Arizona Abortion Facility Regs Get Appeals Court Hearing

State   |   Steven Ertelt   |   Dec 9, 2003   |   9:00AM   |   WASHINGTON, DC

Arizona Abortion Facility Regs Get Appeals Court Hearing

by Paul Nowak Staff Writer
December 9, 2003

Phoenix, AZ ( — The Ninth Circuit Court of Appeals heard oral arguments last week, as pro-life groups fight to keep abortion facility regulations in place in Arizona that would crack down on abortion businesses and keep women safe.

Denise Burke, staff counsel with Americans United for Life (AUL), presented the case of Tucson Women’s Clinic v. Eden — a case that has sought to overturn "Lou Anne’s Law," named in memory of a mother who died from complications of a late-term abortion.

"Lou Anne’s Law provides common-sense regulations that are standard procedures for other health care facilities. They ensure basic protections such as emergency care procedures, sanitation, proper maintenance of patient records, and staff-training standards that any outpatient clinic should have," said Burke.

"Right now, a dog has more protection in a veterinary clinic than a woman in an abortion clinic," Burke said.

In an interview with, Burke said the judges had been equally hard on both sides of the case during the hearing.

According to Burke, one of the issues the judges were particularly interested in were the requirements to have at least one physician present with admitting privileges to a hospital during an abortion. Opponents of the law argued that this could create a "veto" power by a hospital which could refuse to grant admitting privileges to certain individuals.

"Having such a regulation is no more a veto than requiring a licensed physician to perform the abortion," Burked explained.

Another point of interest for the judges at the hearing was how such a law would be enforced, and whether "warrant list inspections" of abortion facilities to ensure that procedures were being followed was lawful.

"We are hopeful the 9th Circuit Court will follow the 4th and 5th Circuits in upholding abortion provider regulations," said Burke.

If the 9th Circuit Court does follow suit, it could open the door for clinic regulations in all nine states in the Ninth Circuit — Alaska, Arizona, California, Hawaii, Idaho, Montana, Nevada, Oregon, and Washington.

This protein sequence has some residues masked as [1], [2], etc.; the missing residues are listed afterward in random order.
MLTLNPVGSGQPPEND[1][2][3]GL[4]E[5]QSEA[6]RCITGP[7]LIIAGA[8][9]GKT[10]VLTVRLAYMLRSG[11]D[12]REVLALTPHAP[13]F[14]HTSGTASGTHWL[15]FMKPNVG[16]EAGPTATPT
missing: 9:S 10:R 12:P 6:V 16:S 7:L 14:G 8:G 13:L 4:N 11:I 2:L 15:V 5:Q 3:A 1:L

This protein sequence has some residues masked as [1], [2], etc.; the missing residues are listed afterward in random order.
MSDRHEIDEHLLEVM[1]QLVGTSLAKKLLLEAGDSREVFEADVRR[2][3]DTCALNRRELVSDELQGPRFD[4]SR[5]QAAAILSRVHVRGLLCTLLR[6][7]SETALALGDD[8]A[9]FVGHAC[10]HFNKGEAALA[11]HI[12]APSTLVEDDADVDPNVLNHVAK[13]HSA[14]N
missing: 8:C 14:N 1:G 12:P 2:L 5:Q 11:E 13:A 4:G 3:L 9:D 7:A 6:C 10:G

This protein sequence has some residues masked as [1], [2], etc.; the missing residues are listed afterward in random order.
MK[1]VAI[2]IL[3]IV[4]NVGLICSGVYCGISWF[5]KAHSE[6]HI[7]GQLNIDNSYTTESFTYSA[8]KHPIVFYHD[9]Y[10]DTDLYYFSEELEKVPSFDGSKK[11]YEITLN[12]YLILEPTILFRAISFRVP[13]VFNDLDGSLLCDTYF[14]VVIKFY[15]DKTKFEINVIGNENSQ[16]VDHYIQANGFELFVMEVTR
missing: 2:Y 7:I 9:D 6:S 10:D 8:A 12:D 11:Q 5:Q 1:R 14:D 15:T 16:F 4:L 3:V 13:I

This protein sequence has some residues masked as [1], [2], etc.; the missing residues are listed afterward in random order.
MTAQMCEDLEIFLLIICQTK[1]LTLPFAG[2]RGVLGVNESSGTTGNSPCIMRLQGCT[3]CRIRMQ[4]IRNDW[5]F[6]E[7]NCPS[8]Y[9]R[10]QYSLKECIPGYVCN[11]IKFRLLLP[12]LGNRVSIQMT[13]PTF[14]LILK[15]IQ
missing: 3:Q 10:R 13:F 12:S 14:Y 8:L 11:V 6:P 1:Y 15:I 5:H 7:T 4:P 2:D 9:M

Similar laws in other states such as South Carolina and Louisiana have already been responsible for shutting down abortion facilities.

"If they break from the 4th and 5th Circuit Courts, this case may reach the Supreme Court, said Burke, who does not expect an opinion until sometime next summer.

"Lou Anne’s Law" was named after Lou Anne Herron, a 32-year-old mother of two, who bled to death after her uterus was punctured in a Phoenix abortion facility in 1998. John Biskind, who performed the late-term abortion, was later convicted of manslaughter.

More recently, 18-year-old Holly Patterson died in September following an RU-486 abortion in Hayward, California. An autopsy report confirmed that she died from complications from an infection in her uterus caused by RU-486.

Diana Lopez, also of California, died in 2002 following a hemorrhage caused by a perforation of her cervix after an abortion at a Planned Parenthood Facility.

Burke noted that regulations are also required concerning patients’ rights.

As reported earlier this month, documents found in the trash outside a Lubbock, Texas Planned Parenthood had the name, social security number, address of clients and specific information about their diagnosis.

Though Planned parenthood claimed the documents could have been discarded by patients, one woman interviewed about the documents a local television station found said she had never seen the paper and didn’t dispose of it.

Related Links:
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